What’s Happening in Your Body When You Eat Thanksgiving Dinner

Thanksgiving is practically synonymous with loved ones and giving thanks. But let’s be real: It also means plates piled high with food, a menagerie of desserts, flowing wine, and potential family drama.

For some, it’s the best time of the year (who doesn’t love a day of gluttonous eating with all of the people you love?). For others, the beginning of the holiday season marks the beginning of a time of pure stress — for your body and mind.

 

 

Read at Yahoo Finance

3D printing helps surgeons plan life-saving operation

A 3D-printed model of the blood vessels inside a woman’s brain has helped surgeons practise life-saving surgery.

The surgeons needed to operate to correct a weakness, or aneurysm, in a blood vessel inside the patient’s head.

Scans of the aneurysm revealed that the usual approach surgeons would take to fix it would not have worked.

3D printing is increasingly finding a role in medicine to either help doctors prepare before carrying out procedures or to make prosthetics.

After suffering vision problems and recurrent headaches, New York state resident Theresa Flint was diagnosed with an aneurysm that, if left untreated, would have proved fatal.

An aneurysm is a bulging blood vessel caused by a weakness in an artery wall that risks rupturing.

The usual way to treat such problems is to implant a metallic basket that strengthens the artery wall, said Dr Adnan Siddiqui, chief medical officer at the Jacobs Institute in Buffalo, New York, who directed the treatment.

 

Link to full article

 

Oil exploration techniques could aid cancer research

A Scottish university has been awarded a prestigious prize for research linking oil exploration engineering with studies into the formation of tumours.

Scientists at Heriot-Watt University have been investigating how oil flows through the tiny pore spaces in otherwise solid rock.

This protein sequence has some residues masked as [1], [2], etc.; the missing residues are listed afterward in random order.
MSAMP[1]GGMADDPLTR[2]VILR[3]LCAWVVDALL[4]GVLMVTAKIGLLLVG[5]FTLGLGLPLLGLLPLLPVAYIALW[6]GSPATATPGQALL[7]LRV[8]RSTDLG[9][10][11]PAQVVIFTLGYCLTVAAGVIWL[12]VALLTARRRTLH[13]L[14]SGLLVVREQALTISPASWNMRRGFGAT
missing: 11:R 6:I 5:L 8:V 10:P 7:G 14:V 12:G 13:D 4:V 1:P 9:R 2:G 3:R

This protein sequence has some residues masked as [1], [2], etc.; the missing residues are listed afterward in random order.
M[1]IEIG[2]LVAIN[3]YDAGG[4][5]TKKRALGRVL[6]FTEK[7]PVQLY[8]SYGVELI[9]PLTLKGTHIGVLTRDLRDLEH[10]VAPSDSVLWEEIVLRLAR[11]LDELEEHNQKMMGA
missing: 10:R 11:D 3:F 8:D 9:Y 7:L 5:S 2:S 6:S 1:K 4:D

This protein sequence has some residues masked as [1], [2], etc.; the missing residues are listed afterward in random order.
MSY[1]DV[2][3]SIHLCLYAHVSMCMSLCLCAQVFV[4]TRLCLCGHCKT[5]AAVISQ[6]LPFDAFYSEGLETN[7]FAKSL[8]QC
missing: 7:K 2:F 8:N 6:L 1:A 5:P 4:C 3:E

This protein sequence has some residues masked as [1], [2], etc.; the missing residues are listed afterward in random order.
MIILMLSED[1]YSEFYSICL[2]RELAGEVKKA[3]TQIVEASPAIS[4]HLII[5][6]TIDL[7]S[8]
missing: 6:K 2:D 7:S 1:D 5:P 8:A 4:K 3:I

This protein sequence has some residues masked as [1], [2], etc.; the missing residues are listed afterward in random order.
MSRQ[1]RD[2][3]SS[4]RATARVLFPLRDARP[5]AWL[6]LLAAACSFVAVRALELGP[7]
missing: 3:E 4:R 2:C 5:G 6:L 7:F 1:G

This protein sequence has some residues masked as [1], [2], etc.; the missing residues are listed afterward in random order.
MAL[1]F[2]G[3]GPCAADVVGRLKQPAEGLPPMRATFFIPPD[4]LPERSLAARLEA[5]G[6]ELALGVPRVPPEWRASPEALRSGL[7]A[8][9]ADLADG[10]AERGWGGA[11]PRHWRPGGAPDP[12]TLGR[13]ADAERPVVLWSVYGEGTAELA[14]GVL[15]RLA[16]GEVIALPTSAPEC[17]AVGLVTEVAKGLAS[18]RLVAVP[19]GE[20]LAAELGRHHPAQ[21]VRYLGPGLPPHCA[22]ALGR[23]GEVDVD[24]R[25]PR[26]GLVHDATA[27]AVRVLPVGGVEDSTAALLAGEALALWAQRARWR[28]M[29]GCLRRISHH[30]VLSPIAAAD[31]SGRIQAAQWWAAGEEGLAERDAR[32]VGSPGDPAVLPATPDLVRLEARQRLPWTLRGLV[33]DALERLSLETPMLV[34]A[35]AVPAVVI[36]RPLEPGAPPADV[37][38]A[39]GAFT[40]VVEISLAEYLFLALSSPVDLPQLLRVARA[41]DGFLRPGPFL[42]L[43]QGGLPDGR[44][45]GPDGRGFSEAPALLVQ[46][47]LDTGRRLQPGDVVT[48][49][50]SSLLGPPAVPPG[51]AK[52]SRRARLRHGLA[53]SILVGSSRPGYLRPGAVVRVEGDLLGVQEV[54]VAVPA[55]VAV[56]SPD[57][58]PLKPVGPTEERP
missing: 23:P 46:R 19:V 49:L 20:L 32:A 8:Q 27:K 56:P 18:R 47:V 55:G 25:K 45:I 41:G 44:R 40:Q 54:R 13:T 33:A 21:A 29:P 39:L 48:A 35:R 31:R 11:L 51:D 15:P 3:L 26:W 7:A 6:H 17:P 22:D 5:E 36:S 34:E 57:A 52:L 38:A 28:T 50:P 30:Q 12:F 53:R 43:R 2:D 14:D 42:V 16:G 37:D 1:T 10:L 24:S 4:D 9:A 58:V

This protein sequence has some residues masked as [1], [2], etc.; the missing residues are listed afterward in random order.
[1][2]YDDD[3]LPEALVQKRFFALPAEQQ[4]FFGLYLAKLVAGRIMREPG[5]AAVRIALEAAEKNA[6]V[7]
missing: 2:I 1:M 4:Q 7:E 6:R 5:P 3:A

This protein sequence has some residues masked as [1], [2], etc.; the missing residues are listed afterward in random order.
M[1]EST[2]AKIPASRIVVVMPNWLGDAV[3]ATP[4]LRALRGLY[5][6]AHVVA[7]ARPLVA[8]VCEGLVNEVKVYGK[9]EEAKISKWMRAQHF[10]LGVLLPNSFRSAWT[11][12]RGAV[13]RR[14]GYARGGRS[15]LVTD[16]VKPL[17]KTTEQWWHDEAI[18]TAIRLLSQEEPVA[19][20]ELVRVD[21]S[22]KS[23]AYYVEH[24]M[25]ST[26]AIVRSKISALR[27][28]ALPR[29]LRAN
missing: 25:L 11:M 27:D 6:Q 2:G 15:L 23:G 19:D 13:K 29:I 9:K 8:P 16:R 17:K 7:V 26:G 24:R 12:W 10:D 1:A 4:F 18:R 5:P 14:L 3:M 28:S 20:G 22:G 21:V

They claimed the principle can be applied to the movement of blood.

They said this could be important in the treatment of cancer.

The work has won a Queen’s Anniversary Prize from the Royal Anniversary Trust which recognises innovative work across different disciplines.

 

 

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Gene that makes bacteria immune to last-resort antibiotic can spread

A newly identified gene that renders bacteria resistant to polymyxin antibiotics—drugs often used as the last line of defense against infections—has the potential to be shared between different types of bacteria. The finding raises concern that the transferable gene could make its way into infectious bacteria that are already highly resistant to drugs, thereby creating strains of bacteria immune to every drug in doctors’ arsenal.

The gene, dubbed mcr-1, exists on a tiny, circular piece of DNA called a plasmid. These genetic elements, common among bacteria, are mobile; bacteria can make copies of them and share them with whatever bacteria happens to be nearby. Though scientists have previously discovered genes for polymyxin resistance, those genes were embedded in bacterial genomes, thus were not likely to easily spread.

 

Link to article on ArsTechnica

Birth of the Skin Microbiome

The immune system tolerates the colonization of commensal bacteria on the skin with the aid of regulatory T cells during the first few weeks of life, a mouse study shows.

 

he skin is home to millions of commensal bacteria and immune cells. Yet how the skin microbiome is established—in particular, why the immune system does not attack these bacteria—has been little studied. Now, a team led by researchers at the University of California, San Francisco (UCSF), has shown that, to establish tolerance by the immune system, colonization of the skin by commensal bacteria occurs during the first few days after birth in mice. The team’s findings were published today (November 17) in Immunity.

“This is an elegant and well-executed study showing a regulatory T cell–mediated establishment of commensal-specific tolerance,” said Keisuke “Chris” Nagao of the National Cancer Institute in Bethesda, Maryland, who was not involved in the work.

 

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Scientists find key to malaria growth

The key to malaria’s rampant growth has been explained by scientists.

They say it is down to protein molecules called cyclins which cause cells to divide rapidly in the malaria parasite.

The study, led by a team from the University of Nottingham, could lead to new treatments for malaria, the researchers said.